REAL PROPERTY REPORT WHAT YOU NEED TO KNOW
Definitely something you want.
A Real Property Report (RPR) is a legal document that clearly illustrates the location of significant visible improvements relative to property boundaries.
It takes the form of a plan or illustration of the various physical features of the property, including a written statement detailing the surveyor’s opinions or concerns. It can be relied upon by the buyer, the seller, the lender and the municipality as an accurate representation of the improvements on your property.
This is important especially if any additions or changes to the property have been made. For example if a deck has been added and it does not meet community standards (height off of the ground, boundaries, hand rails) then the current owner can make the required changes to ensure the structure meets the regulations allowing for a certificate of compliance, as described by the City of Calgary.
The RPR, a document prepared by a registered Alberta Land Surveyor, has been an important component of the Real Estate transaction for more than 50 years and is now a requirement of the Listing Contract in all MLS sales.
If you’ve never seen a RPR, the Alberta Land Surveyors’ Association do a great job explaining the Real Property Report
When writing an offer to purchase, a condition may be added, requiring the seller to provide you with an up-to-date RPR upon acceptance of the offer. This will ensure that what you think you are buying, is built on the lot you are buying and that it adheres to the local Land Use by-laws.
Residential Purchase Contract – CLAUSES
10.1 The seller or seller’s lawyer will deliver normal closing documents to the buyer or buyer’s lawyer upon reasonable trust conditions consistent with the terms of this contract, including delivery within a reasonable time before the Completion Day to allow for confirmation of registration of documents at the Land Titles Office, obtain the advance of mortgage financing and verify the transfer of other valuable items.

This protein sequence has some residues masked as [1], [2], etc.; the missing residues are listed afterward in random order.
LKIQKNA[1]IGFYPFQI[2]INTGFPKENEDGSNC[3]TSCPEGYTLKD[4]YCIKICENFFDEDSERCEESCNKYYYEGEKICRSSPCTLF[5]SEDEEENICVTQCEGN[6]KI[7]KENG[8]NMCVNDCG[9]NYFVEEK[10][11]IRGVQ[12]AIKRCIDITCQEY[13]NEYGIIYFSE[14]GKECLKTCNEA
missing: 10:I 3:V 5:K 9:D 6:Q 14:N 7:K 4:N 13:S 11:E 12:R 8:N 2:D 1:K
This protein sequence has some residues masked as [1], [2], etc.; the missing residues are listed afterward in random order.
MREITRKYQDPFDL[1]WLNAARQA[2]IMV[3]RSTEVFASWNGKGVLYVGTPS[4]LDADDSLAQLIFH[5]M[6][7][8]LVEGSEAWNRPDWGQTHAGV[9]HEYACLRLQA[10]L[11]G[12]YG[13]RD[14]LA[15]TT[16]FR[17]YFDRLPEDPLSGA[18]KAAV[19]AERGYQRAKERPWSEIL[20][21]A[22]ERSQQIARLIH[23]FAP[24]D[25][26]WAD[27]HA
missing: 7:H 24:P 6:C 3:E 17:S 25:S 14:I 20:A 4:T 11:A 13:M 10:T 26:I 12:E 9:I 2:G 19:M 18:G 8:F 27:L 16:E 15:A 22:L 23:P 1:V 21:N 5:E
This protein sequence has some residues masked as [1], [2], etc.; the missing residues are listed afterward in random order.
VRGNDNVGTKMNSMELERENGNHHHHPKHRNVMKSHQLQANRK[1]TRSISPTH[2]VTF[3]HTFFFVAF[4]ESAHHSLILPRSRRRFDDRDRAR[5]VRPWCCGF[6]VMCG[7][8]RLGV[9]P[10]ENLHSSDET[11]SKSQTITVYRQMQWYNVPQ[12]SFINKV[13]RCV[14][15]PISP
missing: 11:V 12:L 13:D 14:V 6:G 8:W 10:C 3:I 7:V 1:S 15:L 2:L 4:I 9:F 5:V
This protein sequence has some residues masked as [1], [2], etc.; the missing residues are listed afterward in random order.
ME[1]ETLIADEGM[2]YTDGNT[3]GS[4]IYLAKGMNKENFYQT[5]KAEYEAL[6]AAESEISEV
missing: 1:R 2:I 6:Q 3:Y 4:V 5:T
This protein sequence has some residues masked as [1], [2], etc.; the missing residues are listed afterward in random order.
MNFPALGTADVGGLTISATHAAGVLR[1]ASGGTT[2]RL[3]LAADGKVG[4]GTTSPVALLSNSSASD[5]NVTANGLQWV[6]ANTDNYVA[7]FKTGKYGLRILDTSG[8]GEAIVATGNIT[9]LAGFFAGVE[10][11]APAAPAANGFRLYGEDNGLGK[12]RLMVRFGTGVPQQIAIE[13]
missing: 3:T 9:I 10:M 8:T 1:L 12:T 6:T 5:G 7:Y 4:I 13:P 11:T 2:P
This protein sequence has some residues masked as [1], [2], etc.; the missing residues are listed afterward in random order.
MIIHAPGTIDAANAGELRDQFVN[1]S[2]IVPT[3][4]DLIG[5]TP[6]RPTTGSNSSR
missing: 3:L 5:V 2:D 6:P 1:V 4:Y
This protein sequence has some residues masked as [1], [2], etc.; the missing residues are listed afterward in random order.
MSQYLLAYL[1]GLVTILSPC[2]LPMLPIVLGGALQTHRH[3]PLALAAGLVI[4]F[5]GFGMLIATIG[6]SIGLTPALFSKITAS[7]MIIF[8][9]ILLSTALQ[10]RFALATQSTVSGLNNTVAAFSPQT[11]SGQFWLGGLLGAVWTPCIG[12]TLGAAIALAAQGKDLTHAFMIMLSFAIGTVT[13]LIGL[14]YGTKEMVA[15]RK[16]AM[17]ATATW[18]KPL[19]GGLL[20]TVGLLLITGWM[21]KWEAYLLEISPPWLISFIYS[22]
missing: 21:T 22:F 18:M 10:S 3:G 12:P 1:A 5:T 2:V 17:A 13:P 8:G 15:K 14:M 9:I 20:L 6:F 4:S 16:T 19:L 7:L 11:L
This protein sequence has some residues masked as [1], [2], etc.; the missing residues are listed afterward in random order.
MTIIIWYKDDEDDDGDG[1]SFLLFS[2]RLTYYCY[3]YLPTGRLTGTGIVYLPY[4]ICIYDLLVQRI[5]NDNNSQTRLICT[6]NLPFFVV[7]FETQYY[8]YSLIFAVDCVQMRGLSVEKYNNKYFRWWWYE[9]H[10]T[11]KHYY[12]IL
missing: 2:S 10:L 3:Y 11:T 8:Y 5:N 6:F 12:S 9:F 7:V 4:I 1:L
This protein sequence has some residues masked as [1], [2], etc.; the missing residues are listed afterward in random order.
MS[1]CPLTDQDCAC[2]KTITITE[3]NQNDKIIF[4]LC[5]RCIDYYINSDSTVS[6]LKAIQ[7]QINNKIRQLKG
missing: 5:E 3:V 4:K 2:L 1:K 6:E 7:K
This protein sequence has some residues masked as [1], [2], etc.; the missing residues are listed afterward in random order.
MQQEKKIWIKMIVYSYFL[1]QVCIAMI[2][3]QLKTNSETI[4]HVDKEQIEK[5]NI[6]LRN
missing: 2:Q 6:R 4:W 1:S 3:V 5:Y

10.2 Closing documents will include an RPR showing the current improvements on the Property according to the Alberta Land Surveyors’ Association Manual of Standard Practice, with evidence of municipal compliance or non-conformance and confirming the seller’s warranties about the land and buildings. This obligation will not apply if there are no structures on the land. The buyer or buyer’s lawyer must have a reasonable time to review the RPR prior to submitting the transfer documents to the Land Titles Office.
IN OUR OPINION
It is best practice not leave it up to your lawyer to obtain the real property report at the end of your transaction. Depending on how the report reads, you may require your lawyers’ assistance in dealing with any potential issues. As there is no provision of a time commitment for delivery, we recommend that you request a report immediately. We suggest that you ask your realtor to include a condition requesting “the seller provide an up to date Real Property Report, reflecting current conditions of the property upon acceptance of the offer“. This allows time for any issues with the property to be resolved before your purchase is complete. It also saves a lot of aggravation and money in the future. when you sell the property.